Date of Award


Document Type


Degree Name


Organizational Unit

College of Arts Humanities and Social Sciences, Psychology

First Advisor

Kimberly Chiew

Second Advisor

Renee Botta

Third Advisor

Kathryn Fox

Fourth Advisor

Kateri McRae


Emotion regulation, Motivation, Risky behavior


Engaging in risky health behaviors is a ubiquitous human experience that often marks developmental progression from adolescence into adulthood. While much previous research has framed risky behaviors in terms of negative legal, social, and public health consequences, less empirical work has been done on potential benefits of their engagement. A growing body of research has identified emotion regulation deficits as a significant driver of risky behavior engagement, suggesting that these behaviors may offer perceived emotional benefits when other regulation strategies are less accessible. Previous research has shown that emotional outcomes can be influenced by the regulation strategies one chooses to employ, but a growing body of recent work has also posited that emotional outcomes may also be influenced by an individual’s motives for engaging in emotion regulation. Examining how risky behaviors serve as a form of emotion regulation, as well as how motives to engage in these behaviors as regulation influence emotional outcomes, may help to identify points of intervention to mitigate negative personal and societal consequences of their engagement. The current investigation aimed to address these open questions across 2 studies. In Study 1, 259 participants who had recently experienced a stressful event reported risky behavior engagement and affect over a 28-day period. Participants were asked to report how many different behaviors they engaged in, their motives for engaging, and affective outcomes. Engagement in risky behavior predicted short term emotional benefits (increased positive and decreased negative affect), but this pattern reversed longer-term, suggesting deleterious consequences for affect. While motives to engage in risky behaviors did not appear to influence positive affect, the motivation to decrease negative emotions predicted increased negative affect. Study 2 explored and expanded upon these motives further. 163 participants were asked to provide qualitative reports on varying motives to engage in risky behaviors. On the whole, participants were motivated to enhance or maintain positive emotions and avoid feeling negative emotions, but high risk-takers were more motivated than low-risk takers to feel negatively (i.e., endorsing contrahedonic motives). Additionally, motivation to facilitate social connections emerged as a strong driver of risky behavior engagement, particularly within romantic relationships. Results from this investigation suggest that consideration of motivation in the context of risky behavior and emotion regulation offers a promising future direction for improving individual and public health outcomes, and that these considerations should be situated within temporal context.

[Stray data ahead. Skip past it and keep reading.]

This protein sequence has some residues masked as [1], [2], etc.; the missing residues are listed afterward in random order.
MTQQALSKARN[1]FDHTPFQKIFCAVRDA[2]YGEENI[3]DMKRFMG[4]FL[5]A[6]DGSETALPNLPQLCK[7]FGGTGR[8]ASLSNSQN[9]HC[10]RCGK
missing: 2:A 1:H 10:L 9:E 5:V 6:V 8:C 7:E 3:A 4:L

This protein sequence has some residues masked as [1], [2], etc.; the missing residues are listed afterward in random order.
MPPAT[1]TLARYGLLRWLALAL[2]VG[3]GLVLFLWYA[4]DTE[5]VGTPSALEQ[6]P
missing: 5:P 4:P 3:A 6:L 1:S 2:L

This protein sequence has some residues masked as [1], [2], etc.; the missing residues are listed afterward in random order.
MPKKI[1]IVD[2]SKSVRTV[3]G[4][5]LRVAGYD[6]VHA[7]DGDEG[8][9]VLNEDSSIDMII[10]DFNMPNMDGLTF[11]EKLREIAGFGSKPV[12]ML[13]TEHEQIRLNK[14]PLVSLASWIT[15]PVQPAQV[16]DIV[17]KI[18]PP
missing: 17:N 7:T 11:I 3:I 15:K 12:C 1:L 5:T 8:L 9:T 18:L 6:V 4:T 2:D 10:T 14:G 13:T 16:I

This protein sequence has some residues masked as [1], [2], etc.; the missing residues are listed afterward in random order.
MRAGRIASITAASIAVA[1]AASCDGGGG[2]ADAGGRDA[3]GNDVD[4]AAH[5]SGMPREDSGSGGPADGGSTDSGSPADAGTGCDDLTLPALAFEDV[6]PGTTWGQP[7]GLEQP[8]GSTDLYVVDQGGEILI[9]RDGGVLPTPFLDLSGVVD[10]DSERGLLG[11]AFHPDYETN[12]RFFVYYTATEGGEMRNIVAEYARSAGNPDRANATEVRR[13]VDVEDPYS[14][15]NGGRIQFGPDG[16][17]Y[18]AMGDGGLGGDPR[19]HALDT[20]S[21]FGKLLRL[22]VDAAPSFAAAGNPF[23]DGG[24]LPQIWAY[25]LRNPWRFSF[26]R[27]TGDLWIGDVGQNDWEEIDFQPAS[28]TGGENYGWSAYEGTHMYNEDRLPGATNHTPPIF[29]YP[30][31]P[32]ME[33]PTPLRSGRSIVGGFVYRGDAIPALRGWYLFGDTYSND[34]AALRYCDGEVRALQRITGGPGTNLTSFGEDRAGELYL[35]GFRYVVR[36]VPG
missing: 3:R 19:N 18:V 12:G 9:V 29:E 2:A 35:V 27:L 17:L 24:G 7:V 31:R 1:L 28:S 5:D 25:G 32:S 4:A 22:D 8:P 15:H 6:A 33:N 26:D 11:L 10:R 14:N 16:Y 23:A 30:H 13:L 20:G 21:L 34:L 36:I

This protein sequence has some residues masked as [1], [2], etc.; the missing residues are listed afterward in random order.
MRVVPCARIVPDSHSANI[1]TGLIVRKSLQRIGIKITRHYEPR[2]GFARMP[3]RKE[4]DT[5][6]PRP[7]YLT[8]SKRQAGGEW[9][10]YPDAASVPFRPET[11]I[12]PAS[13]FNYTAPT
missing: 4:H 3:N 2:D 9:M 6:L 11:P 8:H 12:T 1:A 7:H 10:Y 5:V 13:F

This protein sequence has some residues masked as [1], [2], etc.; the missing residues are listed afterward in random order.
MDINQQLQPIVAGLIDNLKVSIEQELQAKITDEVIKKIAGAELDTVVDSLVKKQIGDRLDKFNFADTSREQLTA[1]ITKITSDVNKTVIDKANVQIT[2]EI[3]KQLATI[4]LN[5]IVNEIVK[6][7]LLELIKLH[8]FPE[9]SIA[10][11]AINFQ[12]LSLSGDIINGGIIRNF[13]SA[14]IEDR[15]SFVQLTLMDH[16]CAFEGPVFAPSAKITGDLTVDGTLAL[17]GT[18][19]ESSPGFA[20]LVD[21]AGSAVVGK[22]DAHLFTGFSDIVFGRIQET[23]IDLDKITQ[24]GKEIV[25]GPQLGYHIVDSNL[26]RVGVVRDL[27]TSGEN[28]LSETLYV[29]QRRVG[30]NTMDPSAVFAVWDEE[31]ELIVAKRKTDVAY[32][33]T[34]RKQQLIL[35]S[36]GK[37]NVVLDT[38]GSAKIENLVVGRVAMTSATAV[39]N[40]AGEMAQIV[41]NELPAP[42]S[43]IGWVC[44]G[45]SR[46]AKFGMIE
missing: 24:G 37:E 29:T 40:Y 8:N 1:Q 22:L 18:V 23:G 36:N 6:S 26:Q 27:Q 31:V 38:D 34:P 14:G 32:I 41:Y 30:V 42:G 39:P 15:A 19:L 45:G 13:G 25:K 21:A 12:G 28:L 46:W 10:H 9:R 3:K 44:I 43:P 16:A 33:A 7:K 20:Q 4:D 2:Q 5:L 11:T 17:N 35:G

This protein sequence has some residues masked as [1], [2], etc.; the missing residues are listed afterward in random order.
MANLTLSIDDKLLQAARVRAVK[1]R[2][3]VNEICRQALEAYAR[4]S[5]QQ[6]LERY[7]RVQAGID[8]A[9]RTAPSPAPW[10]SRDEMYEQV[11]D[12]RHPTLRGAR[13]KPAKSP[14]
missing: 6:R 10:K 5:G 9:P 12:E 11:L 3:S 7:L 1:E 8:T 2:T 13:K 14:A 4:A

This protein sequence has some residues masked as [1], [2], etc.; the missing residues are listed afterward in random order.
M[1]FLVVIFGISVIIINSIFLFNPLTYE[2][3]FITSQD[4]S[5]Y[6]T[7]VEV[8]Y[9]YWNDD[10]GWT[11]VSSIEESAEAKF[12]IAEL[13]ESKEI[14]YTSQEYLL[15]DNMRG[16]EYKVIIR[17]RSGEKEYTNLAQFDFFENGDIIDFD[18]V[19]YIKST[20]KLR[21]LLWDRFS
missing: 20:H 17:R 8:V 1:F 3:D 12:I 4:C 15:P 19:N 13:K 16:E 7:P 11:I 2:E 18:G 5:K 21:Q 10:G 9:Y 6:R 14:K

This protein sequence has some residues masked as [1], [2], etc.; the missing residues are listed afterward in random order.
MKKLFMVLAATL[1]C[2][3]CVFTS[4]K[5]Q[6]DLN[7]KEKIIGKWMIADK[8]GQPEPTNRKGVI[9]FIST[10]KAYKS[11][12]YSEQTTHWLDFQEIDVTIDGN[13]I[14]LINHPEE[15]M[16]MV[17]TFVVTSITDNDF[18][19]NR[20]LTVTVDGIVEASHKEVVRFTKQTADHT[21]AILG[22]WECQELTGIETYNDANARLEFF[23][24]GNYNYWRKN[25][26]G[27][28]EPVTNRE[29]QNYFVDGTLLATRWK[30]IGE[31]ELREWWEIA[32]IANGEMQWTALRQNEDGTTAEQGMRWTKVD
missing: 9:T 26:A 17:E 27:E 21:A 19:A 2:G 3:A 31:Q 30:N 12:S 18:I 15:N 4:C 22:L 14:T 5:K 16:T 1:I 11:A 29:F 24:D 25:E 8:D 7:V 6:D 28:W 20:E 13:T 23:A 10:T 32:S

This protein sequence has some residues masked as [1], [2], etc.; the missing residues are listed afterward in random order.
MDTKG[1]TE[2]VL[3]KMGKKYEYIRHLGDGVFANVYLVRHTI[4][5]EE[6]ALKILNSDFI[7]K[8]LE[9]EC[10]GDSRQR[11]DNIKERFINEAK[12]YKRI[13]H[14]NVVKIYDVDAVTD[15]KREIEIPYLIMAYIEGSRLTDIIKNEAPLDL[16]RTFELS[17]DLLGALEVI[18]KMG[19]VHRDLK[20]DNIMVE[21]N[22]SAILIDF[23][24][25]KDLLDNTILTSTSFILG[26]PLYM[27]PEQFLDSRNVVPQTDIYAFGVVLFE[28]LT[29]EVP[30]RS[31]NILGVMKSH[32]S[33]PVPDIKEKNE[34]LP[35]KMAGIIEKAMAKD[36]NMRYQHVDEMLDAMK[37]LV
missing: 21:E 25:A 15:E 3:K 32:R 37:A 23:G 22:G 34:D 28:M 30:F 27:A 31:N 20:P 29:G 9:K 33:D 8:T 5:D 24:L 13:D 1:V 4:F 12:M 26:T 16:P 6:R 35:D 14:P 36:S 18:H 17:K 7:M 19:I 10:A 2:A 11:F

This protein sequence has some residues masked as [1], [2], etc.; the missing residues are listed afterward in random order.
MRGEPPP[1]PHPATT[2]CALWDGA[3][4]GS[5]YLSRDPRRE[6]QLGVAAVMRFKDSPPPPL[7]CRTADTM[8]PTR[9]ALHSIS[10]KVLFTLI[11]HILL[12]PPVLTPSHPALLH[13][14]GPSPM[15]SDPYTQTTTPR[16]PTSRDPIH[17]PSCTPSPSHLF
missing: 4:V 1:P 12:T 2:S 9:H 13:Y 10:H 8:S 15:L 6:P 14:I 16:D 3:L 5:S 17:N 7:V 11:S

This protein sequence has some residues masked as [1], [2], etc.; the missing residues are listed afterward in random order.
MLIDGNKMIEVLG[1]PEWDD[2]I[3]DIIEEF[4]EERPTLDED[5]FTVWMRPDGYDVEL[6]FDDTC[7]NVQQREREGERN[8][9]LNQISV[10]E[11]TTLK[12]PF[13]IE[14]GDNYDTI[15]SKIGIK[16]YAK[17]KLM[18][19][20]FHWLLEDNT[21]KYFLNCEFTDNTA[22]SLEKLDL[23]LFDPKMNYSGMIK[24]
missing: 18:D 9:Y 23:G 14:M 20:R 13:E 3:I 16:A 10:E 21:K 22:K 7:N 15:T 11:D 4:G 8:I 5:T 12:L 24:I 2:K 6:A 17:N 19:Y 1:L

Copyright Date


Copyright Statement / License for Reuse

All Rights Reserved
All Rights Reserved.

Publication Statement

Copyright is held by the author. User is responsible for all copyright compliance.

Rights Holder

Lyneé A. Herrera


Received from ProQuest

File Format



English (eng)


99 pgs

File Size

1.0 MB


Cognitive psychology